Did you know that one of the greatest archaeological discoveries was just a stone's throw away? In 1947 a Bedouin stumbled upon ancient scrolls when he tossed a rock into a cave opening and heard pottery shatter. This discovery led to the search for more scrolls. Between 1947 and 1956 some nine hundred manuscripts were discovered in eleven caves around Qumran, along the northwestern shore of the Dead Sea. Over two hundred scrolls were portions of the Bible itself, dated 250 BC–AD 68. Amazingly, every Old Testament book except Esther was represented.
But why do some old scrolls matter to us today? As modern scholars continue to attack the trustworthiness of the Bible, God has given us these remarkable scrolls to study and confirm our confidence in the formation, preservation, translation, and interpretation of His Word. As research advances, we are discovering more and more from these timeless treasures.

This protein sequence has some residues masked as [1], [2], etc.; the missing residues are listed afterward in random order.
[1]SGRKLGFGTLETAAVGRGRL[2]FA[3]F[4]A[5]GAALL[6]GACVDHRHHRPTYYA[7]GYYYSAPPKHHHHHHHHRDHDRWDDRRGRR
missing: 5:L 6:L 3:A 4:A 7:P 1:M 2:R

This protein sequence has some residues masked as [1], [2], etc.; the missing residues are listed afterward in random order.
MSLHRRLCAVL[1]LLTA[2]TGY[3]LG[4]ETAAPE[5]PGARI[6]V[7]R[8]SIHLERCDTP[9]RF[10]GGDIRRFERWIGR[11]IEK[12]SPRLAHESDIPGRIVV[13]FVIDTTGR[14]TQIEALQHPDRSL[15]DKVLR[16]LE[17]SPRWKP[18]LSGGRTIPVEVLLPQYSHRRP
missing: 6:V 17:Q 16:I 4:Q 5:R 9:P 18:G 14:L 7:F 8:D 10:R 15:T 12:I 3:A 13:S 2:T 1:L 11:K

Old Testament Formation
Christians and Jews have traditionally believed that the Old Testament was written from approximately 1400 BC to 400 BC and recognized as God's divinely inspired Word at the time of writing. But many modern scholars claim it is just the words of mere men writing much later, and that their writings were not collected until around AD 90. Do the Dead Sea Scrolls shed light on this matter?
[Read the rest of the article at Answers in Genesis.]